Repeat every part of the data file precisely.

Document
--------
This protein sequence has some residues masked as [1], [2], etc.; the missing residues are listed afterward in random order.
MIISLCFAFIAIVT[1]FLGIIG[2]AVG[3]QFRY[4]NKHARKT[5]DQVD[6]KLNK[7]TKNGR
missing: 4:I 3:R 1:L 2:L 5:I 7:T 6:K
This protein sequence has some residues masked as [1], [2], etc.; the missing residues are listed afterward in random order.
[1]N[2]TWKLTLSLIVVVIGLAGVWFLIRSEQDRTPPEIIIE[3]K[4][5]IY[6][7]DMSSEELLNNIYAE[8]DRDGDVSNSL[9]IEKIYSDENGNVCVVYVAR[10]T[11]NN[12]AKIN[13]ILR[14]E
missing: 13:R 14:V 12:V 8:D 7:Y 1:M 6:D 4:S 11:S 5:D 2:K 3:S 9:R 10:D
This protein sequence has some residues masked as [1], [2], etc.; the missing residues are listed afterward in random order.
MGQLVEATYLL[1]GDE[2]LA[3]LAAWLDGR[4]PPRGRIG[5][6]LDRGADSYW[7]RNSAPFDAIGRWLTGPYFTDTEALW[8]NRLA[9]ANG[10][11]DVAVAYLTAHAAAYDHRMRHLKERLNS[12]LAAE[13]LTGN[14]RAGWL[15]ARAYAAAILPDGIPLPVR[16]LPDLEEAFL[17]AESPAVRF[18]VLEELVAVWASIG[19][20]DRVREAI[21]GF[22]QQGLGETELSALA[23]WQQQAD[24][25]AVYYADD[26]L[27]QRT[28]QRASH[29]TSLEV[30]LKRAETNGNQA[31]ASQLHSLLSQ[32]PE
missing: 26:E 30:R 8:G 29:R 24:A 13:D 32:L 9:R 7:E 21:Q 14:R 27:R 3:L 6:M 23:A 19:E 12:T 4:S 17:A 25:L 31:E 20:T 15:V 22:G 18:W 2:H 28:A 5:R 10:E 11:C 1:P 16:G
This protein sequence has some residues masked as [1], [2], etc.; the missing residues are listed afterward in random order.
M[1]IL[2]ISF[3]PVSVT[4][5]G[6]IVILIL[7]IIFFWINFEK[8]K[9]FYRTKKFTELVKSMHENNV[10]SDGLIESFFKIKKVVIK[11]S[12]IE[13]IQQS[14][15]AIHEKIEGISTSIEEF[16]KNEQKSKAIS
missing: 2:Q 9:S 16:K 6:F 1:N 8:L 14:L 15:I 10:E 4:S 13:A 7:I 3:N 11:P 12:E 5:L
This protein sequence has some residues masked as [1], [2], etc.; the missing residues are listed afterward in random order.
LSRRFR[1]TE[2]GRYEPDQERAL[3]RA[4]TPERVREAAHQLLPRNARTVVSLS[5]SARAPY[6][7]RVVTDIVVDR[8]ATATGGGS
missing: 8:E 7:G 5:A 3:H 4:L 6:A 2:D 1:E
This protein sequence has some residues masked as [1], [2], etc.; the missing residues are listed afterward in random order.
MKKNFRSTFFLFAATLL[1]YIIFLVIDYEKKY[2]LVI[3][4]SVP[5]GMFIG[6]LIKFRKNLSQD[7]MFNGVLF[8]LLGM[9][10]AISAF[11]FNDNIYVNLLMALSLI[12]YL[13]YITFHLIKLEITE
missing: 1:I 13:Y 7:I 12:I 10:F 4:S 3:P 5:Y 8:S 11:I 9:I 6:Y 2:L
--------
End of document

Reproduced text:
This protein sequence has some residues masked as [1], [2], etc.; the missing residues are listed afterward in random order.
MIISLCFAFIAIVT[1]FLGIIG[2]AVG[3]QFRY[4]NKHARKT[5]DQVD[6]KLNK[7]TKNGR
missing: 4:I 3:R 1:L 2:L 5:I 7:T 6:K
This protein sequence has some residues masked as [1], [2], etc.; the missing residues are listed afterward in random order.
[1]N[2]TWKLTLSLIVVVIGLAGVWFLIRSEQDRTPPEIIIE[3]K[4][5]IY[6][7]DMSSEELLNNIYAE[8]DRDGDVSNSL[9]IEKIYSDENGNVCVVYVAR[10]T[11]NN[12]AKIN[13]ILR[14]E
missing: 13:R 14:V 12:V 8:D 7:Y 1:M 6:D 4:S 11:S 5:D 2:K 3:S 9:R 10:D
This protein sequence has some residues masked as [1], [2], etc.; the missing residues are listed afterward in random order.
MGQLVEATYLL[1]GDE[2]LA[3]LAAWLDGR[4]PPRGRIG[5][6]LDRGADSYW[7]RNSAPFDAIGRWLTGPYFTDTEALW[8]NRLA[9]ANG[10][11]DVAVAYLTAHAAAYDHRMRHLKERLNS[12]LAAE[13]LTGN[14]RAGWL[15]ARAYAAAILPDGIPLPVR[16]LPDLEEAFL[17]AESPAVRF[18]VLEELVAVWASIG[19][20]DRVREAI[21]GF[22]QQGLGETELSALA[23]WQQQAD[24][25]AVYYADD[26]L[27]QRT[28]QRASH[29]TSLEV[30]LKRAETNGNQA[31]ASQLHSLLSQ[32]PE
missing: 26:E 30:R 8:G 29:R 24:A 13:D 32:L 9:R 7:E 21:Q 14:R 27:R 3:L 6:M 23:A 19:E 12:T 4:S 17:A 25:L 31:E 20:T 15:V 22:G 18:W 2:H 28:A 5:R 10:E 11:C 1:P 16:G
This protein sequence has some residues masked as [1], [2], etc.; the missing residues are listed afterward in random order.
M[1]IL[2]ISF[3]PVSVT[4][5]G[6]IVILIL[7]IIFFWINFEK[8]K[9]FYRTKKFTELVKSMHENNV[10]SDGLIESFFKIKKVVIK[11]S[12]IE[13]IQQS[14][15]AIHEKIEGISTSIEEF[16]KNEQKSKAIS
missing: 2:Q 9:S 16:K 6:F 1:N 8:L 14:L 15:I 10:E 4:S 13:A 7:I 3:N 11:P 12:E 5:L
This protein sequence has some residues masked as [1], [2], etc.; the missing residues are listed afterward in random order.
LSRRFR[1]TE[2]GRYEPDQERAL[3]RA[4]TPERVREAAHQLLPRNARTVVSLS[5]SARAPY[6][7]RVVTDIVVDR[8]ATATGGGS
missing: 8:E 7:G 5:A 3:H 4:L 6:A 2:D 1:E
This protein sequence has some residues masked as [1], [2], etc.; the missing residues are listed afterward in random order.
MKKNFRSTFFLFAATLL[1]YIIFLVIDYEKKY[2]LVI[3][4]SVP[5]GMFIG[6]LIKFRKNLSQD[7]MFNGVLF[8]LLGM[9][10]AISAF[11]FNDNIYVNLLMALSLI[12]YL[13]YITFHLIKLEITE
missing: 1:I 13:Y 7:I 12:I 10:F 4:S 3:P 5:Y 8:S 11:I 9:I 6:Y 2:L